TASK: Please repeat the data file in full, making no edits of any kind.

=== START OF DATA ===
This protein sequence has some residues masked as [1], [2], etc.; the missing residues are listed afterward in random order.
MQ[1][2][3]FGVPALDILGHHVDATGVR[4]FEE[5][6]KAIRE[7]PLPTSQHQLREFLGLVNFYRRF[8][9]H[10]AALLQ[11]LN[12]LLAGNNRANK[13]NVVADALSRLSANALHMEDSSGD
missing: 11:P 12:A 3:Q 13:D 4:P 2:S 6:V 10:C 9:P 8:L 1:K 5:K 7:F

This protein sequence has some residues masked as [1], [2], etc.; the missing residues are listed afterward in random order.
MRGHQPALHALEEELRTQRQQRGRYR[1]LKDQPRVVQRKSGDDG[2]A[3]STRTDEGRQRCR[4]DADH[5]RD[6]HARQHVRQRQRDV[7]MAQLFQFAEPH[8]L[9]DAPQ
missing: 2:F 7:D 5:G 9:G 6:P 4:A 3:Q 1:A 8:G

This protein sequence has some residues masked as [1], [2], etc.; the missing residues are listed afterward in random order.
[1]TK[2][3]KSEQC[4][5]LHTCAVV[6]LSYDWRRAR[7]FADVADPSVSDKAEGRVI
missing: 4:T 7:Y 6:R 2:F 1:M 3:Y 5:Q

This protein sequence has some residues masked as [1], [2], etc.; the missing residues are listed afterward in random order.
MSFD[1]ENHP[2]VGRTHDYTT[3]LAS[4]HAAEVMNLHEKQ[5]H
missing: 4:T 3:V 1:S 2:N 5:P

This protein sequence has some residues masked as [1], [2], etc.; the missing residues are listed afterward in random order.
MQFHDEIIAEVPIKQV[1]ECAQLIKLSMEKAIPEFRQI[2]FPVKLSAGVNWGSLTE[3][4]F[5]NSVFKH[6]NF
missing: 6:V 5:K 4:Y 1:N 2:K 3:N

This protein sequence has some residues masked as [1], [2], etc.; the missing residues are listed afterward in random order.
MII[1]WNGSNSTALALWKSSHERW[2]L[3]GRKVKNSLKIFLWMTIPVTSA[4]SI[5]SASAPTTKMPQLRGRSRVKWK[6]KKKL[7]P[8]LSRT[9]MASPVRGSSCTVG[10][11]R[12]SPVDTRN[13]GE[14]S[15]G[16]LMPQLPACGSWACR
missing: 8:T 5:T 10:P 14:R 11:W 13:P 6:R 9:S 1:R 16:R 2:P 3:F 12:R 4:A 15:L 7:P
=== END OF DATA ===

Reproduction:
This protein sequence has some residues masked as [1], [2], etc.; the missing residues are listed afterward in random order.
MQ[1][2][3]FGVPALDILGHHVDATGVR[4]FEE[5][6]KAIRE[7]PLPTSQHQLREFLGLVNFYRRF[8][9]H[10]AALLQ[11]LN[12]LLAGNNRANK[13]NVVADALSRLSANALHMEDSSGD
missing: 11:P 12:A 3:Q 13:D 4:P 2:S 6:V 10:C 9:P 8:L 1:K 5:K 7:F

This protein sequence has some residues masked as [1], [2], etc.; the missing residues are listed afterward in random order.
MRGHQPALHALEEELRTQRQQRGRYR[1]LKDQPRVVQRKSGDDG[2]A[3]STRTDEGRQRCR[4]DADH[5]RD[6]HARQHVRQRQRDV[7]MAQLFQFAEPH[8]L[9]DAPQ
missing: 2:F 7:D 5:G 9:G 6:P 4:A 3:Q 1:A 8:G

This protein sequence has some residues masked as [1], [2], etc.; the missing residues are listed afterward in random order.
[1]TK[2][3]KSEQC[4][5]LHTCAVV[6]LSYDWRRAR[7]FADVADPSVSDKAEGRVI
missing: 4:T 7:Y 6:R 2:F 1:M 3:Y 5:Q

This protein sequence has some residues masked as [1], [2], etc.; the missing residues are listed afterward in random order.
MSFD[1]ENHP[2]VGRTHDYTT[3]LAS[4]HAAEVMNLHEKQ[5]H
missing: 4:T 3:V 1:S 2:N 5:P

This protein sequence has some residues masked as [1], [2], etc.; the missing residues are listed afterward in random order.
MQFHDEIIAEVPIKQV[1]ECAQLIKLSMEKAIPEFRQI[2]FPVKLSAGVNWGSLTE[3][4]F[5]NSVFKH[6]NF
missing: 6:V 5:K 4:Y 1:N 2:K 3:N

This protein sequence has some residues masked as [1], [2], etc.; the missing residues are listed afterward in random order.
MII[1]WNGSNSTALALWKSSHERW[2]L[3]GRKVKNSLKIFLWMTIPVTSA[4]SI[5]SASAPTTKMPQLRGRSRVKWK[6]KKKL[7]P[8]LSRT[9]MASPVRGSSCTVG[10][11]R[12]SPVDTRN[13]GE[14]S[15]G[16]LMPQLPACGSWACR
missing: 8:T 5:T 10:P 14:R 11:W 13:P 6:R 9:S 1:R 16:R 2:P 3:F 12:R 4:A 15:L 7:P